This is the bimonthly information program of Murin-an Garden.
It provides information on Japanese gardens, invitations to events that help foster the garden and seasonal highlights.
The name of this bimonthly is Sara-Sara News.
What does “sara-sara” mean? In Japanese, this word is used to evoke a gentle rustle or murmuring sound in nature. We have adopted it from a passage in a poem by Yamagata Aritomo, Murin-an’s original owner. It reads
At the end of a water stream/That murmurs gently as it travels hidden beneath the shade of trees/I see a fish leap
We chose this publication’s title to reflect our hope that, like the ceaseless flow of the murmuring brook flowing around Murin-an, the encounters here will produce a current toward nurturing Japanese gardens for the future.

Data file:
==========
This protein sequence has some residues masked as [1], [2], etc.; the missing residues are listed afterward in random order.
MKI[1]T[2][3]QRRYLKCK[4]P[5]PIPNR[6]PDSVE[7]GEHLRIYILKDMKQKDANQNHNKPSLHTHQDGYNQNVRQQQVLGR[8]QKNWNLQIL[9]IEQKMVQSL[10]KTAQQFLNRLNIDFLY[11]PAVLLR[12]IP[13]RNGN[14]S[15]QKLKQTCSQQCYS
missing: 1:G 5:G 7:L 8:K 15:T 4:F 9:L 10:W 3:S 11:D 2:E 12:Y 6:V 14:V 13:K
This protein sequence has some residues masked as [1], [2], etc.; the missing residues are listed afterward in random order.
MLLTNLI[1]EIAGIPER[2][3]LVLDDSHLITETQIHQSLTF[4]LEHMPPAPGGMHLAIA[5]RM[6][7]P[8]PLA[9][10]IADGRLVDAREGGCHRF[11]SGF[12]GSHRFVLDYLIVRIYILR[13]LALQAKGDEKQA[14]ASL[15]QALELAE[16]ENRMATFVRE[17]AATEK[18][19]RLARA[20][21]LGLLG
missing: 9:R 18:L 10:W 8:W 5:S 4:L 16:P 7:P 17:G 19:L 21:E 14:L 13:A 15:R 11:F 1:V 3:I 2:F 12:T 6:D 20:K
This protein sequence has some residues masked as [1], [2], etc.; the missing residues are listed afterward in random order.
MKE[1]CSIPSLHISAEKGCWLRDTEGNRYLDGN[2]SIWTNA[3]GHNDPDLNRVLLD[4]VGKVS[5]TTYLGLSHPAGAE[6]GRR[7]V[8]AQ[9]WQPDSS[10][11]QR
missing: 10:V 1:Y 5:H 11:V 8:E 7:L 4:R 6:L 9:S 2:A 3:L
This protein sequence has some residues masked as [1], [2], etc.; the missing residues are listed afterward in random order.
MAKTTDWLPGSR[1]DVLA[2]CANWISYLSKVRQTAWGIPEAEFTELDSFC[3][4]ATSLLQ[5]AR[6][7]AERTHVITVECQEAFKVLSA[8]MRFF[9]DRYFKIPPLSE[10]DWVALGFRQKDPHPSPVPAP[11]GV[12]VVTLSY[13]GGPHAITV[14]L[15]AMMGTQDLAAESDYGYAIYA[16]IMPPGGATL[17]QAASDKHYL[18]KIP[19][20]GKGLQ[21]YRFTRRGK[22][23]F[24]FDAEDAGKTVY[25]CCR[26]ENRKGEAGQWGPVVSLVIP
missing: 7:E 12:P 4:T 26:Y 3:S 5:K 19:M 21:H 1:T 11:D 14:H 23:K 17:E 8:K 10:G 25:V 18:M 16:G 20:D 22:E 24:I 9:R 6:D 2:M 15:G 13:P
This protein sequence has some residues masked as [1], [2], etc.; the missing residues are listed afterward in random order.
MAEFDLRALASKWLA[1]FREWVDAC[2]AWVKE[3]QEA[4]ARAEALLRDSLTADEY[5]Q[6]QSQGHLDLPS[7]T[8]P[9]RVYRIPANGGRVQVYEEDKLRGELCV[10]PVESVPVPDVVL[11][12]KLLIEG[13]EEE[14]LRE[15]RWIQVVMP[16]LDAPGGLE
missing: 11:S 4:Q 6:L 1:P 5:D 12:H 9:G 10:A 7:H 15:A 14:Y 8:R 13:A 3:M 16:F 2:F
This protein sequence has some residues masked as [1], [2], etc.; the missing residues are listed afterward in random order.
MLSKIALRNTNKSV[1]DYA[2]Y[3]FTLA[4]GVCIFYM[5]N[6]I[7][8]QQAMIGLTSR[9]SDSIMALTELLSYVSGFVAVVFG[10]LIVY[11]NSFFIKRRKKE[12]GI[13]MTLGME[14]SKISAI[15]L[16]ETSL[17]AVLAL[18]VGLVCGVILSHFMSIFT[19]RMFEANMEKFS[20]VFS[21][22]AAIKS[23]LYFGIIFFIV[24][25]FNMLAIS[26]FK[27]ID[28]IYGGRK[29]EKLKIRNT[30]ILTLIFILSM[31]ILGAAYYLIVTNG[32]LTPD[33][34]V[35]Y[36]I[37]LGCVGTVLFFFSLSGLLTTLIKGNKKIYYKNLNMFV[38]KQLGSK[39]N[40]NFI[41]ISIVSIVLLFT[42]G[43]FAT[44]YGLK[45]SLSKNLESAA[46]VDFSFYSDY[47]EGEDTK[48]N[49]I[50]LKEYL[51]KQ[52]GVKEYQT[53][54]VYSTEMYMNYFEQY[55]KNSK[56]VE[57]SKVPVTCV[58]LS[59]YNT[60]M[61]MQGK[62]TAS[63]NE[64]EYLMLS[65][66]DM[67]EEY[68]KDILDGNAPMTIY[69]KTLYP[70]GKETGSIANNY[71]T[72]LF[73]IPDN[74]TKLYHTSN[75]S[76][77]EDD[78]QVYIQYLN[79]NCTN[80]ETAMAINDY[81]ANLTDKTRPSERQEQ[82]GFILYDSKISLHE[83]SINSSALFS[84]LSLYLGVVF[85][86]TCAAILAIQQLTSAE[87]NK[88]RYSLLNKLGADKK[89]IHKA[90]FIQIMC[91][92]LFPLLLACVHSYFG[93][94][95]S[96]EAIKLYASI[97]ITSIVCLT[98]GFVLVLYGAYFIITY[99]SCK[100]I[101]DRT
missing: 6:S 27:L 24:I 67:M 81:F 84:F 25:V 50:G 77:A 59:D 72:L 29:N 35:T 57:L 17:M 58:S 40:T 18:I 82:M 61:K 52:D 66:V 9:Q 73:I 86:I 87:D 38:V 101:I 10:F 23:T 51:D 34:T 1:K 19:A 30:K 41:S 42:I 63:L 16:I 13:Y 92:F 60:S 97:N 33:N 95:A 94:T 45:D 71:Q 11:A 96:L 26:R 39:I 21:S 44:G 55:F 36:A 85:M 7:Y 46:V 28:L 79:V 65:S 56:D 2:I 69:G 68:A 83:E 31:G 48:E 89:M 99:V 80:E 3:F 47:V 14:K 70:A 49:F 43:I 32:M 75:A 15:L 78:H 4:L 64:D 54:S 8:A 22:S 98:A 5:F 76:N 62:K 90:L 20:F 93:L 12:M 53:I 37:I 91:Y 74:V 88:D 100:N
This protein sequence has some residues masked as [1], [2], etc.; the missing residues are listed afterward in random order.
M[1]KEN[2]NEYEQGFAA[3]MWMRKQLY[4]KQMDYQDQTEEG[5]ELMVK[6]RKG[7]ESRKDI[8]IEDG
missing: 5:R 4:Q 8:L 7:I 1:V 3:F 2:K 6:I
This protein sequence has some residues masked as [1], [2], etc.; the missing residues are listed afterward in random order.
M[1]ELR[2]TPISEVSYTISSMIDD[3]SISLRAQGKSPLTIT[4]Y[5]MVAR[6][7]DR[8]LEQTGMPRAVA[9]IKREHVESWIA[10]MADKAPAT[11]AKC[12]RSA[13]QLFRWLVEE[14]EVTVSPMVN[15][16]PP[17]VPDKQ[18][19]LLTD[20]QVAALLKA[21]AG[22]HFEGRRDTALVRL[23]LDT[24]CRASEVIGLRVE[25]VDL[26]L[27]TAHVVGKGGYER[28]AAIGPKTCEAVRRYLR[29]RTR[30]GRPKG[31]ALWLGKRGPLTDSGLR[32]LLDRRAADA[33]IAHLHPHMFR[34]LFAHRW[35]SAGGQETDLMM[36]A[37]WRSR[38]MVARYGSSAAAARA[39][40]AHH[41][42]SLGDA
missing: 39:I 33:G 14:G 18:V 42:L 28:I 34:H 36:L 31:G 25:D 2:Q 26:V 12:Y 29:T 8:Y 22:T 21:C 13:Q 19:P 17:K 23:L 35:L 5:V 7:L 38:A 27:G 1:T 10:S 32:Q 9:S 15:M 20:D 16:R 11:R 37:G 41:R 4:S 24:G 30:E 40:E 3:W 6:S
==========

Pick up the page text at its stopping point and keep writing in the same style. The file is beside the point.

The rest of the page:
And now it’s spring. This is the time when, like so many other things, change in Murin-an’s garden is set in motion. It’s once again that time of year when the lawn vigorously grows in. Murin-an’s lawn is made up of Korean lawn grass (Zoysia tenuifolia) and Japanese lawn grass (Zoysia japonica), both of which, unlike Western-style lawns that stay green all year-round, turn brown in winter. For about two weeks in spring, this lawn, which represents one of the defining features of Murin-an’s scenery, suddenly turns a lush green, thus conveying the dynamic change occurring in the season.
From the latter half of April, Southern Rockbells and other wildflowers bloom amid this lawn, reaching their peak during Japan’s Golden Week holiday.
The lawn’s appearance looks all the more beautiful because we can feel how the garden in spring rewards the care given to it during winter.